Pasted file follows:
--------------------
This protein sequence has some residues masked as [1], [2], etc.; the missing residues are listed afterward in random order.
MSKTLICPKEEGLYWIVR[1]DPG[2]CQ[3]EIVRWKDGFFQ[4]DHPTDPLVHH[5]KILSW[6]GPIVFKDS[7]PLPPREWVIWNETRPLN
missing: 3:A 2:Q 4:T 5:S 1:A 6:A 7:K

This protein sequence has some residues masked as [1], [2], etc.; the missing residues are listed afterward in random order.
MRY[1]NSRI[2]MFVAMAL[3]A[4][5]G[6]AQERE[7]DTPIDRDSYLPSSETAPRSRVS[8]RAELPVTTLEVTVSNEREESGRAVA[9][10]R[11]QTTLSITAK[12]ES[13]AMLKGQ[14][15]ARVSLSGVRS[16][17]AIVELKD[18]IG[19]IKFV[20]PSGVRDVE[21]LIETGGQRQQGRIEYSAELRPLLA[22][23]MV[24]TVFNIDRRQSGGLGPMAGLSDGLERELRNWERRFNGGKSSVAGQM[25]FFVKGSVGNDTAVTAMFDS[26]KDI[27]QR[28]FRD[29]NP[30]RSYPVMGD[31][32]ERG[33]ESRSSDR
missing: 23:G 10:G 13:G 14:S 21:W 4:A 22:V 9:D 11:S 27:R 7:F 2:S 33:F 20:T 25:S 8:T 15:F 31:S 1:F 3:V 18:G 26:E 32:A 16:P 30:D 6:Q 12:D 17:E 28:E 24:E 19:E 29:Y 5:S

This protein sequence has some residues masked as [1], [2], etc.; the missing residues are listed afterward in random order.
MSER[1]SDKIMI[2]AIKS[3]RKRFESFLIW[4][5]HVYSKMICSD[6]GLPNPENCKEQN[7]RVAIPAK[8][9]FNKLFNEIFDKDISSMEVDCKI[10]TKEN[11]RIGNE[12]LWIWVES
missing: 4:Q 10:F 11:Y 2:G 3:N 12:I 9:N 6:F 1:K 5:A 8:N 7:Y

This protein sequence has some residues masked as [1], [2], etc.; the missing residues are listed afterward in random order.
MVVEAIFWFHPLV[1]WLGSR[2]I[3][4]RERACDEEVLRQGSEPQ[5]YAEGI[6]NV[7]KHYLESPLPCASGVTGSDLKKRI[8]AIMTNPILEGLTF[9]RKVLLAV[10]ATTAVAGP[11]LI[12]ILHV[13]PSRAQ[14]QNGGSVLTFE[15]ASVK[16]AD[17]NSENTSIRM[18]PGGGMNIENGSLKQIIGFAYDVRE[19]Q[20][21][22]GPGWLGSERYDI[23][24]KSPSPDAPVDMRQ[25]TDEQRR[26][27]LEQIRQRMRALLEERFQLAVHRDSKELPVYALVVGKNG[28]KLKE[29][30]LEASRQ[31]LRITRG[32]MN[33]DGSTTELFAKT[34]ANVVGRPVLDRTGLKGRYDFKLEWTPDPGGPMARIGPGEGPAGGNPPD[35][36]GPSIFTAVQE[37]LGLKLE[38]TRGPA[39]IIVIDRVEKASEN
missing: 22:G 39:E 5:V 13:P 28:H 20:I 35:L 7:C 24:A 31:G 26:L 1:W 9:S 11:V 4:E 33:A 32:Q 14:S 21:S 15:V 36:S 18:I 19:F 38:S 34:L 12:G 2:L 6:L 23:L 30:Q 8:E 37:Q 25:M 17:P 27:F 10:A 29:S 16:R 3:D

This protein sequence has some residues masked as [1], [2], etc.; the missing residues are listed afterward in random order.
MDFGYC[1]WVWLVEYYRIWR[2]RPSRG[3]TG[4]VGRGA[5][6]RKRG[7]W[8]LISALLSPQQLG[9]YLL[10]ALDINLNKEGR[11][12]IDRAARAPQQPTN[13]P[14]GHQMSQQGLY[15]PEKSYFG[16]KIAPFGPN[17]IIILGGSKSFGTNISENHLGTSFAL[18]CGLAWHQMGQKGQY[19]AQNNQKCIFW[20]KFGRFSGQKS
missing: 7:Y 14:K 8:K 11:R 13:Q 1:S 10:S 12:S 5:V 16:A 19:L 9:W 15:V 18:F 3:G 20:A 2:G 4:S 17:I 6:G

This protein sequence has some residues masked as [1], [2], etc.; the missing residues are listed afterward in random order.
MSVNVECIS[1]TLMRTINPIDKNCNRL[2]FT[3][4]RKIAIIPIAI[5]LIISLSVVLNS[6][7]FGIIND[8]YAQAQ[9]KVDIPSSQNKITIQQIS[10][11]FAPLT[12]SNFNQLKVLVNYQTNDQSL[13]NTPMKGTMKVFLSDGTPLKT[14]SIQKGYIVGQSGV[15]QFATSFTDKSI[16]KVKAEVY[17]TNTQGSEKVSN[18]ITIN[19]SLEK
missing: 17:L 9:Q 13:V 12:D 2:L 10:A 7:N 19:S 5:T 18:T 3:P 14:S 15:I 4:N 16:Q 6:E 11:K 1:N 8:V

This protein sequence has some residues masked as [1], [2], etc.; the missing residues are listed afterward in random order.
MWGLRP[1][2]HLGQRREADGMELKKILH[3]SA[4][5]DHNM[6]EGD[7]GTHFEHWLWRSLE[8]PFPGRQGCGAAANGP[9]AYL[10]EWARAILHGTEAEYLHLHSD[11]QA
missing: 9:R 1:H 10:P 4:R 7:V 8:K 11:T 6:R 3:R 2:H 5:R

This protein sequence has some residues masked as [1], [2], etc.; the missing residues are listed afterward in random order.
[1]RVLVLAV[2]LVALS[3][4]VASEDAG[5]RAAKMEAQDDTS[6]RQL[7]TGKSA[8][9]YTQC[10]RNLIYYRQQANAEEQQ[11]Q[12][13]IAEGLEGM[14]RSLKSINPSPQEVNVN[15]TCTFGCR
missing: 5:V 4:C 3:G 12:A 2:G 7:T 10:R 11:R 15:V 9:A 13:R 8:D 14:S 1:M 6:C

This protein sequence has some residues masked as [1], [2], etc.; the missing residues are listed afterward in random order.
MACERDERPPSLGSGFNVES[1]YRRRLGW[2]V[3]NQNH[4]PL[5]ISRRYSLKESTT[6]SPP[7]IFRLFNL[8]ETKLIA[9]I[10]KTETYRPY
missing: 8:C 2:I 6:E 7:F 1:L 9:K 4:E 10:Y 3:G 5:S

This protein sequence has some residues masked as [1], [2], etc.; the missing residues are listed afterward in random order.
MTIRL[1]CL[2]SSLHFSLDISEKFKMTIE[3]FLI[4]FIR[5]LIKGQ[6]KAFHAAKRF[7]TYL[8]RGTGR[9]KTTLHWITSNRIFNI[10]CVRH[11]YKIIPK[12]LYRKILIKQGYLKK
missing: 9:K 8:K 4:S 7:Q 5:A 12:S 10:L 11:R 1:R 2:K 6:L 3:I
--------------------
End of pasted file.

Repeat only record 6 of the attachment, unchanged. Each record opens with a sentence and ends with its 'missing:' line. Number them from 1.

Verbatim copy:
This protein sequence has some residues masked as [1], [2], etc.; the missing residues are listed afterward in random order.
MSVNVECIS[1]TLMRTINPIDKNCNRL[2]FT[3][4]RKIAIIPIAI[5]LIISLSVVLNS[6][7]FGIIND[8]YAQAQ[9]KVDIPSSQNKITIQQIS[10][11]FAPLT[12]SNFNQLKVLVNYQTNDQSL[13]NTPMKGTMKVFLSDGTPLKT[14]SIQKGYIVGQSGV[15]QFATSFTDKSI[16]KVKAEVY[17]TNTQGSEKVSN[18]ITIN[19]SLEK
missing: 17:L 9:Q 13:V 12:D 2:L 10:A 7:N 19:S 5:T 18:T 3:P 14:S 15:I 4:N 16:Q 6:E 11:K 1:N 8:V